Ask the doctor who prescribed the lactulose why you were taking it. Ask how bad your liver is and do you have liver cirrhosis.  

If you don't understand something about your treatment ask questions
When my blood work came back my liver panel was normal, only one (don’t know which one) was slightly elevated. I was told at this time, by this doctor (gastroenterologist) that my liver was “pre-cirrhotic) and that I must completely quit. My ammonia levels were elevated which is why the lactulose was prescribed for a month. I was not told that I had HE or cirrhosis. I had the ultrasound and liver panels done AGAIN a year later (last year, a year after the first and precirrhotic diagnosis). My liver showed to be the same as the test before and my liver panel was normal. I was told by this doctor that I should be fine to drink if I just cut back, but I know in my heart I need to stop using alcohol, and have for the most part. At my worst I was very disoriented, extremely tired, itchy, pins and needles in my feet, smelly breath, very strong ammonia smell in the bathroom, low appetite, weight loss, and the RUQ pain. Do you think it’s possible to have HE without liver failure?
Also, I have asked over and over to another gastro doc and two different general family docs and NONE of them seemed to think it was caused by alcohol abuse I guess bc of my age but just suggested if I cut back I’d be fine!  I’m so confused and I have asked many questions but I really needed to hear another doctor tell me I need to quit. I guess thank you for telling me that! I don’t trust doctors!!!
HE is symptom of decompensated cirrhosis to the best of my knowledge as a lay person who has had cirrhosis for 10 years who reads a lot. There are 2 levels of cirrhosis. Compensated cirrhosis is where the liver although scared is able to perform its functions. Decompensated cirrhosis is where the liver is damaged enough that it can no longer do its jobs effectively. On of the livers jobs is to remove ammonia. So like I said as far as I know having high levels of ammonia causing is by definition a symptom of decompensated cirrhosis.

However, the liver can improve with time by eliminating the cause of damage. So you could maybe have slipped into decompensated cirrhosis then stopped drinking and returned to being compensated when the HE improved. This is assuming this is what occurred. I am only guessing as I haven’t seen your records and am not a medical professional.

Elevated liver enzymes only mean your liver is currently being injured by something. Enzymes are released when the liver is trying to repair itself from injury. Normal liver enzymes only mean nothing currently is harming your liver there is no relationship to liver enzymes and how much liver damage has occurred.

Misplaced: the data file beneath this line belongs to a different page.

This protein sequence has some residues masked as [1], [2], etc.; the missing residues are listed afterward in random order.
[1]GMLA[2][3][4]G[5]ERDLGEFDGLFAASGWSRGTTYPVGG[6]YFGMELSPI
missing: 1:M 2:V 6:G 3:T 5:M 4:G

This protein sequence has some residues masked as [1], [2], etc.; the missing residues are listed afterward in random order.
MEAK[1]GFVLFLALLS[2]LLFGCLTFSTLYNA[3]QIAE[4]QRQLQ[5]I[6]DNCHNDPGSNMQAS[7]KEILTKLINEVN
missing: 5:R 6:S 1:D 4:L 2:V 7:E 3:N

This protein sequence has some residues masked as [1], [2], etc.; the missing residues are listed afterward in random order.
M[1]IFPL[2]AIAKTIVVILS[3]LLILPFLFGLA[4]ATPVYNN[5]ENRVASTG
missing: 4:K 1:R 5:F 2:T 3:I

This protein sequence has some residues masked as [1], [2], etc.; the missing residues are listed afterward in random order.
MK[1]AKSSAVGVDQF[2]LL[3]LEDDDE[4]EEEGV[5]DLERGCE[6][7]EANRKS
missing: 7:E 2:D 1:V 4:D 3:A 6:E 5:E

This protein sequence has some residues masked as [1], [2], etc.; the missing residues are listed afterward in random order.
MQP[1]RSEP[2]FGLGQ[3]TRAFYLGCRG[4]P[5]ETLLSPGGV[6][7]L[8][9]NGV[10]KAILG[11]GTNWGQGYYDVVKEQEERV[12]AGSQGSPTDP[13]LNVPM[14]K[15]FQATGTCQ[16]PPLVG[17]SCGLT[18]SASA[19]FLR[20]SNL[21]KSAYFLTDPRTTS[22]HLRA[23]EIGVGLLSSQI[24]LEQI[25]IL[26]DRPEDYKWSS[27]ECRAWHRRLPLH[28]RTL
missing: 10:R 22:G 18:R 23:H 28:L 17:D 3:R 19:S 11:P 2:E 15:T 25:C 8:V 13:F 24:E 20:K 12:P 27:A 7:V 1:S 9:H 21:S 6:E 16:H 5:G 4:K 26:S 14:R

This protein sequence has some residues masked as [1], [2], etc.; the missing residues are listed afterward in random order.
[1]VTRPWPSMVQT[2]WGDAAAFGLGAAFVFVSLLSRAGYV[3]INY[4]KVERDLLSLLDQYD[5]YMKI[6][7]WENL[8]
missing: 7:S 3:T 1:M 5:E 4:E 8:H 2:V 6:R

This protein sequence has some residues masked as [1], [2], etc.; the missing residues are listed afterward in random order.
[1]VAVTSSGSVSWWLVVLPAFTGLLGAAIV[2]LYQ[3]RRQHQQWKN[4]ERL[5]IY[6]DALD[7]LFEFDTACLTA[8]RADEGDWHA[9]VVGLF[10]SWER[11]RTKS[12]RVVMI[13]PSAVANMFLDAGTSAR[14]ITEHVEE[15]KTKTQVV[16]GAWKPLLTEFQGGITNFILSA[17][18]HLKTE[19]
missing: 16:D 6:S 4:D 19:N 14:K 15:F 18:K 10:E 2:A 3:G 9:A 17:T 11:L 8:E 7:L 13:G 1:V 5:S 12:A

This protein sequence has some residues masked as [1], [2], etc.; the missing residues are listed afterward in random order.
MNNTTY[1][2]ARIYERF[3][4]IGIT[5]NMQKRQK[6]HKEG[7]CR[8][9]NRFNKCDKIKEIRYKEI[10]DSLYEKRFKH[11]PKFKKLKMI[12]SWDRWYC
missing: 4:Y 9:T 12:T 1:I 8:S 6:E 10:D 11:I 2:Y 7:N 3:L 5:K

After I was cured of hepatitis c my liver enzymes went into normal range and have stayed in normal but I have liver cirrhosis.

So a couple of things. Youhave a right to your blood test results. They are your results. Mine are available online from my doctors office through a web portal I can look at then any time I want. If nothing else you can request hard copies from your doctors office.

What kind of doctors have you seen for this? General practitioners or have you been seen by a liver specialist (hepatologist) or an abdominal specialist (gastroenterologist). I find it hard to imagine a doctor who he feels a patient with early cirrhosis telling that patient it is ok to drink in moderation knowing they have a history of heavy drinking which has led to early cirrhosis.

You do need to find a good doctor you can trust. You need good medical advice from an expert not someone like me a random person on the internet. I do the best I can but I am not a doctor.

Liver damage can be caused by many things. This is from a Mayo Clinic web page

Infection

Parasites and viruses can infect the liver, causing inflammation that reduces liver function. The viruses that cause liver damage can be spread through blood or semen, contaminated food or water, or close contact with a person who is infected. The most common types of liver infection are hepatitis viruses, including:

Hepatitis A
Hepatitis B
Hepatitis C
Immune system abnormality

Diseases in which your immune system attacks certain parts of your body (autoimmune) can affect your liver. Examples of autoimmune liver diseases include:

Autoimmune hepatitis
Primary biliary cirrhosis
Primary sclerosing cholangitis
Genetics

An abnormal gene inherited from one or both of your parents can cause various substances to build up in your liver, resulting in liver damage. Genetic liver diseases include: